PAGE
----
4 – Binder – A lot of the time, whatever I’m putting together is chunked in such a way that I lack confidence that the structure will hold together on its own when served. some grated cheese in the mix helps, and adds wonderful flavor to boot! Indeed, a quarter pound of freshly grated parmesan or asiago mixed into the meat adds a lovely zest, and helps the meat to physically hold together. A half pound of grated Jarlsberg makes even the blandest of boiled chicken fit for a king’s appetite. Another great binding agent is egg. With crumbly meat such as pulled pork mixed with an egg or two makes for a delightfully firm slice of pie. With the duck, I spooned the duck fat (liquid freaking gold) off the water and added it to the mix as the primary binder and never looked back.
5 – Top that pie! I top my pies in several ways, depending on my current whim. The store bought crusts come two to a package. Sometimes, I top my pies with the second crust. If you do this, make sure to cut some kind of vent in the top. My mom always cut a “~” kind of mark in her pies, but you can do anything, even “IZ PAH!” as pictured above. Also, drop a few pats of butter on that top crust. When you bake it, the butter will melt into the crust and give it a lovely golden brown, crispy, awesomeness. I’ve been known to weave a bacon mat and top a pie with it. Thick sliced bacon usually comes about twelve or thirteen slices per pound, and a six by six woven bacon mat is awesome for all kinds of culinary tricks. If you cook, but you haven’t played with this, you need to get your butt in the kitchen and do it now! Grated or sliced cheese sometimes makes a good pie topper. Keep in mind that some cheeses tend to melt an get gooey and others will crisp and brown more. It can be good either way, as long as you’re mindful of the end results. Then, there are times that I’ve simply left the pie open on top, as I did with the aforementioned duck pie. That one got topped with freshly ground pepper and Himalayan pink salt.
6 – Store and/or bake. As previously mentioned, I usually make these two at a time, because that’s convenient to how my ingredients come out, most of the time. Your mileage may vary, of course. When I’ve made two, and it’s the three of us eating, I’ll foil cover one and throw it in the freezer for later consumption. The other one goes on the middle oven rack at 350-degrees. Cooking time may vary between a half hour and a full hour. Just keep in mind that pretty much everything inside the pie is pre-cooked. So basically, when the crust is golden brown, and your bacon is done, or your cheese looks the way you want it to, whatever egg is in there is finished, and you’re done. I usually put mine in for a half hour and then monitor it after that. Remember what I said about the Pyrex pie plates? This is where seeing through the pie plate comes in handy. From frozen, take the foil off the pie and put it on the middle oven rack at 450-degrees for a half hour. Then, turn the oven down to 350-degrees and bake as needed. My frozen pies typically take a total of anywhere between one and two hours to get done.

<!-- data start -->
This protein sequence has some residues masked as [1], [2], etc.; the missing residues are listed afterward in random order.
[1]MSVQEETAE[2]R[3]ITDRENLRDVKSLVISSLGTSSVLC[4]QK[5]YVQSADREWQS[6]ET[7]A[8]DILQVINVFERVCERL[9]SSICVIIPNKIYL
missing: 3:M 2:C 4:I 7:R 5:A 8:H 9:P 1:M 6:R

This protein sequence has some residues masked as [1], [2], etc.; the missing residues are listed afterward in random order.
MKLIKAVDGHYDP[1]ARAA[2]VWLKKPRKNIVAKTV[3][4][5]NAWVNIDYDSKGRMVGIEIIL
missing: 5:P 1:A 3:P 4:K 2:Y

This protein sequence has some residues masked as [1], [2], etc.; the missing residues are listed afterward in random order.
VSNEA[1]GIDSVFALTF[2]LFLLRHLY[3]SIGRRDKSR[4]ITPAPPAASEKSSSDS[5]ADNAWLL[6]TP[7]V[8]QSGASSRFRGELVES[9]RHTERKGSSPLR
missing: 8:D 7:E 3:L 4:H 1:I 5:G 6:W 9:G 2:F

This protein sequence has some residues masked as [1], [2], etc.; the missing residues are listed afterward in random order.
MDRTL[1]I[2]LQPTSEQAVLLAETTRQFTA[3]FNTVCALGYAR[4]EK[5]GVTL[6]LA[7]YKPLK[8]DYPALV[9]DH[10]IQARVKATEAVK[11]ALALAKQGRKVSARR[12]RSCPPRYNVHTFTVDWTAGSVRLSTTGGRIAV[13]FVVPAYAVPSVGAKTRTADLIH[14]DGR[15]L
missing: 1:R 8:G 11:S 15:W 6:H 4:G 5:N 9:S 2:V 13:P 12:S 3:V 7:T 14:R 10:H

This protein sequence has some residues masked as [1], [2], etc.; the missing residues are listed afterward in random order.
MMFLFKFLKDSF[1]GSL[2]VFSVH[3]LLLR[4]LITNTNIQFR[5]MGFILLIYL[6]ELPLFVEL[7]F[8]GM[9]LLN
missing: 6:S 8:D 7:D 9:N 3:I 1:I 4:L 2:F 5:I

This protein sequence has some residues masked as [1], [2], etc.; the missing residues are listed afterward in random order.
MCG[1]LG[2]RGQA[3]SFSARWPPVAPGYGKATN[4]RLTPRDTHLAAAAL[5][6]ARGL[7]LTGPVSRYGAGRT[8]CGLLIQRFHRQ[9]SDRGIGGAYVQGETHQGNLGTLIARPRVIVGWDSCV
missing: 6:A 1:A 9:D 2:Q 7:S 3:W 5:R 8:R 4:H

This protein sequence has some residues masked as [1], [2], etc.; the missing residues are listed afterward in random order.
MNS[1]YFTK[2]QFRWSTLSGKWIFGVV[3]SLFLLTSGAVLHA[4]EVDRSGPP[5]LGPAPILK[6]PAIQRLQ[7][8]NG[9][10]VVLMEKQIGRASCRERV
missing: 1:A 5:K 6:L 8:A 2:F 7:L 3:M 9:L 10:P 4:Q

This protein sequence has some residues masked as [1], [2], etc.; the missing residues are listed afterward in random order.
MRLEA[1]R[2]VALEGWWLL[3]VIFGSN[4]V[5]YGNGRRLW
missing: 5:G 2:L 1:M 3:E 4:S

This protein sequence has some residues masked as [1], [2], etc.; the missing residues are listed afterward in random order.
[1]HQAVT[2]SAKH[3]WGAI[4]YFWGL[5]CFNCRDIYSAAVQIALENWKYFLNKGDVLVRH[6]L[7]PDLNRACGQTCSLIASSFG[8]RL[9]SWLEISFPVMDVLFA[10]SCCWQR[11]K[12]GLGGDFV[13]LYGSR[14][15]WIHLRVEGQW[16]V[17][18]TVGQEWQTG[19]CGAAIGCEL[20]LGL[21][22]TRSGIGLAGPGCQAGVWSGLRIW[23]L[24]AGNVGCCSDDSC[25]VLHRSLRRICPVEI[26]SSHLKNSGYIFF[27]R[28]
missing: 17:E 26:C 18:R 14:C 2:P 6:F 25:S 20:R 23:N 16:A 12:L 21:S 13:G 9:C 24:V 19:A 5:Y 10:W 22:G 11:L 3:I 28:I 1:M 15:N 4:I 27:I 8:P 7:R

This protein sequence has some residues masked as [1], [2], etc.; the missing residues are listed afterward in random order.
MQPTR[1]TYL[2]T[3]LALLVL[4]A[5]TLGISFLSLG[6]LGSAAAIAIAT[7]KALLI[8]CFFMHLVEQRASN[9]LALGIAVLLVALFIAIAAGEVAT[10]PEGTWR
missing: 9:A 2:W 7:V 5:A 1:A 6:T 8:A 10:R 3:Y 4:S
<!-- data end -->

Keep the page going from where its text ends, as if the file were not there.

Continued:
7 – Serve. From fresh or frozen, it’s best to let the pie sit outside the oven and cool for about fifteen minutes. Depending on the size of your pie and the appetite of your crew, you can slice these in quarters, sixths, eighths, or whatever. There were seven of us miscreants, and I sliced the duck pie into eights. I don’t know who got the eighth piece, but somebody went back for seconds. LOL! Season to taste. Sriracha or Louisiana hot sauce see heavy use in my household. A very ripe avacado sliced tops a savory pie nicely too. Other times, I like to eat them without further embellishment. Whatever you don’t immediately eat will store nicely for several days in the refrigerator, and makes awesome subsequent lunches. (Meta leftovers)
If there’s a wrong way to do this, I’m not sure I’ve discovered it yet. Growing up, leftovers were leftovers, and never became anything more interesting. Now, when they’re trying to push leftovers at family gatherings, I get all grabby. The vast majority of our leftovers go into fried rice or pies at this point, which are good enough that I don’t feel ashamed to offer them to friends and family. As I mentioned, I often cook intending to have leftovers for pie filling now. For instance, I roasted the aforementioned duckling until it was medium, cut off the breasts for dinner that night, and continued stewing the rest of it so I could bake it into a couple pies. I used to make leftover fried chicken into chicken salad sandwiches, but it makes amazing pie. Get creative with it!
So, Dorothy, I hope this helps. Kind of recipe but not a recipe, I guess. But yeah, pie is awesome, and more people should be having awesome pie for dinner. If I can help facilitate that, the world will be a happier place. Please do let me know what you come up with in the comment section, and have fun!